It was the end of my trip to Washington D.C. With my suitcase packed and mind occupied with the memories of 10 days spent in the nation’s capital, I set out for what would be my last trip on the D.C. Metro. It was about 5:30 in the morning, a time when most teenagers are still sleeping and most parents are either preparing for the day ahead or already on their way to work. 5:30 is also one of the cooler times of the day. This morning was different though. As I ventured out into the street, I was enveloped by frigid air and greeted by an unfriendly gusting wind.I could feel my nose stinging, and my ears burning. As the wind whipped my face I could feel the stinging of my eyes as tears began to form in the corner of my eyes and gently slide down my face. It was bitterly cold.
While lugging my over-stuffed suitcase to the train stop, I became enamored by something that I saw. In the ungodly cold morning air, there was a man standing in front of a small door that was set into a concrete wall. It offered some shelter, but not very much, from the constant wind. As I walked past, him I saw he was rubbing the thin jacket that was wrapped around his frail, thin body. He looked at me and with a gentle smile coming to his face he said, “good morning.” He was the face of American poverty.
This small concrete doorway was his home. This was where he lived. He did not have the luxury or the convenience of sitting inside a temperature regulated apartment. For whatever reason, something happened to this man that brought him to live without the comforts offered to many in America. It could have been one bad decision, a string of bad luck. Whatever it was, this is where he now found himself. Cold, homeless and all alone in a world inhabited by about 7 billion people. No one to turn to. No one to help. The world was harsh to him, and maybe some people were even harsher. He had so little, but he still had enough to say good morning to someone who probably would have never said, “good morning” to him.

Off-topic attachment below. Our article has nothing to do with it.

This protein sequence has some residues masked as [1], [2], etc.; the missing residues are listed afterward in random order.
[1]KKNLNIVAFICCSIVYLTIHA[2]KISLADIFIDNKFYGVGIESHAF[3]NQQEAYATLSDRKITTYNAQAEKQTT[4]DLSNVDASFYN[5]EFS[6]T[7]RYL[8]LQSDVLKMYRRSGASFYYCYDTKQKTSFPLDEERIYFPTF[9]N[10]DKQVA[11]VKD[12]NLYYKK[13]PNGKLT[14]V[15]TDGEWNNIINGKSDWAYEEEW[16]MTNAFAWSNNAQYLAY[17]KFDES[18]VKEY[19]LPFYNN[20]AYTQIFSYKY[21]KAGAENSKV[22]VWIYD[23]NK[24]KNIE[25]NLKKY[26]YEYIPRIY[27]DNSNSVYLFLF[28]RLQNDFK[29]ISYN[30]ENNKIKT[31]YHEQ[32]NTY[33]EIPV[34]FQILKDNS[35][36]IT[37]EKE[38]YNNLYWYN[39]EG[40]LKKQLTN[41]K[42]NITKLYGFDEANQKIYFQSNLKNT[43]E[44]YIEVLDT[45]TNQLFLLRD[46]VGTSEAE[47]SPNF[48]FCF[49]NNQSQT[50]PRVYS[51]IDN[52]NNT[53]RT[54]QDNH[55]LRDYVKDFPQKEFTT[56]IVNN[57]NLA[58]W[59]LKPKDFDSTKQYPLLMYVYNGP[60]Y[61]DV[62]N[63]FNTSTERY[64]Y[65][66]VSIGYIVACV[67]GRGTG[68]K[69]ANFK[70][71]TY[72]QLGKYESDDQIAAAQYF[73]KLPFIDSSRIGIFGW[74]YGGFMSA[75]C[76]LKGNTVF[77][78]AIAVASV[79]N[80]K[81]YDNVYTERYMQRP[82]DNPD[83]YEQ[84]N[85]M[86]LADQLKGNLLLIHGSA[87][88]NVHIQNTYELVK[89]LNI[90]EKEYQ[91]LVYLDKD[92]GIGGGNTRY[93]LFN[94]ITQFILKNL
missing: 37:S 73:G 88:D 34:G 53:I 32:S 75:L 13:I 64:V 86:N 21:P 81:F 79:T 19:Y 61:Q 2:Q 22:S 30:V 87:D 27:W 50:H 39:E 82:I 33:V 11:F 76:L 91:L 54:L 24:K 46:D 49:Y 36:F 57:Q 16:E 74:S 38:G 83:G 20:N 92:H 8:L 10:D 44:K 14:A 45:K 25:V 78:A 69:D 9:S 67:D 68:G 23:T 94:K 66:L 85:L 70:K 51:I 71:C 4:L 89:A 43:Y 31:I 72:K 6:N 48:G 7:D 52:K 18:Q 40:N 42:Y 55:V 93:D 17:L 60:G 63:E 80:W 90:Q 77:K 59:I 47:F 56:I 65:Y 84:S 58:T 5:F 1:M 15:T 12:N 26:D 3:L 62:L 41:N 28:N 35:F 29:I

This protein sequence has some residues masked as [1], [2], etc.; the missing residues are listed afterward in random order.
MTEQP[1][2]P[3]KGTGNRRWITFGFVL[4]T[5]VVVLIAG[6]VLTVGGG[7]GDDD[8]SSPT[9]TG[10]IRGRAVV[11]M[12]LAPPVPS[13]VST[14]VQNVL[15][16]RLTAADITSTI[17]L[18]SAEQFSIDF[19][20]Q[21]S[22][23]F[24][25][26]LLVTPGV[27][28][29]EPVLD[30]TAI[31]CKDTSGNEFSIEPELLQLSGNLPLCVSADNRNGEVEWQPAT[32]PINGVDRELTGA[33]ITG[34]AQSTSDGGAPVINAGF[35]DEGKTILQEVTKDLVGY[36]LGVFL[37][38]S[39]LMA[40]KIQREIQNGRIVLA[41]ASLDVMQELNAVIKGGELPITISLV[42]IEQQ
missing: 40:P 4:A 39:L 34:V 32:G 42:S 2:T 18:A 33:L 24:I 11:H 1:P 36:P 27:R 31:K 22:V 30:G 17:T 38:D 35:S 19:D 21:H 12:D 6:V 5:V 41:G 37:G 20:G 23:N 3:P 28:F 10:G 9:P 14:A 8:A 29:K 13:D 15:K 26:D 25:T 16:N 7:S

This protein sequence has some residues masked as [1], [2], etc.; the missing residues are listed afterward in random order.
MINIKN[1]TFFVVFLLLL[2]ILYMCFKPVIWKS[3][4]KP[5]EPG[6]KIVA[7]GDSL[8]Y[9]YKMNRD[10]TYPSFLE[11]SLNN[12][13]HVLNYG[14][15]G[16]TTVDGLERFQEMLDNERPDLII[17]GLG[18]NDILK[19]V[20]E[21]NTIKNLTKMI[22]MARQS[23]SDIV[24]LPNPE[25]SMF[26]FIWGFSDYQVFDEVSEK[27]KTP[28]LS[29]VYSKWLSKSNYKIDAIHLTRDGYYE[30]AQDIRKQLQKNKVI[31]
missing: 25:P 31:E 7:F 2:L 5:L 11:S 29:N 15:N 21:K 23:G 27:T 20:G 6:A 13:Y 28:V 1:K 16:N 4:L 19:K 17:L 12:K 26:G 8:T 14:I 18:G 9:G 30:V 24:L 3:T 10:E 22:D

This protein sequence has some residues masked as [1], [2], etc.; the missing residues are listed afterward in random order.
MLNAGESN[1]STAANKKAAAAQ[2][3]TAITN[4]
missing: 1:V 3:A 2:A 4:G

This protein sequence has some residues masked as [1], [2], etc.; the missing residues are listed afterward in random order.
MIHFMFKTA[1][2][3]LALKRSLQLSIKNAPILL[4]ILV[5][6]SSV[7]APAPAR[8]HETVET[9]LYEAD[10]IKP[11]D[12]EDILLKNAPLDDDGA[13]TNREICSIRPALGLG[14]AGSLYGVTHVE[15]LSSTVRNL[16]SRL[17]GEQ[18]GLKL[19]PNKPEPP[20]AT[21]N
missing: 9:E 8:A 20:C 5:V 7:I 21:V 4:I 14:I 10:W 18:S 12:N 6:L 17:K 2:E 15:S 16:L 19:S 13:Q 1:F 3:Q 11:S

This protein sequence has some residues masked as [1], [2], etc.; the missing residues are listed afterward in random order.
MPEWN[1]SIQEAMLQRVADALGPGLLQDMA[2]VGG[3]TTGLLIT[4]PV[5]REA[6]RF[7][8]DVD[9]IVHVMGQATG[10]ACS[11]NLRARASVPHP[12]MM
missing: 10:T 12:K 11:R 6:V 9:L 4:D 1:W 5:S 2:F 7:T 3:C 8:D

While on the train heading back to the comforts of suburbia and the commodities that home offers, I was struck by what had just transpired. It was in the capital of the world’s richest nation where I met the all-too common face of poverty. It could be a mother, a father, a sister or a brother. It can be an entire family. The point is that poverty still exists. It’s easy to forget while we become enticed by the idea that more is better. More clothes and better cars. More, More, More. Me, Me, Me.We look to get more while others look to have some. Some place to call home. Some hot meals to eat on a consistent basis. Some hope that someone will give them the help they need to get back on their feet and start heading in the right direction. It is easy to tell ourselves that someone must be unfit, an alcoholic or disturbed when they are homeless and living on the streets. Sometimes this is not the case though; maybe they just need some help.
From the hills of West Virginia to the streets of our biggest cities, to the quaint streets of quiet suburbia, poverty is alive, and it is thriving. So as you sit inside today with your favorite sweatpants, largest sweater and favorite slippers listening to the wind howl outside, remember there are people out there taking on that howling wind. As you curl up in your bed, someone is curling up on a bench in the local park. As you ask for another new gadget, someone out there is asking for a warm meal, a warm bed and most importantly, someone is asking for someone to care. Anybody who cares enough to do something about this undiagnosed disease.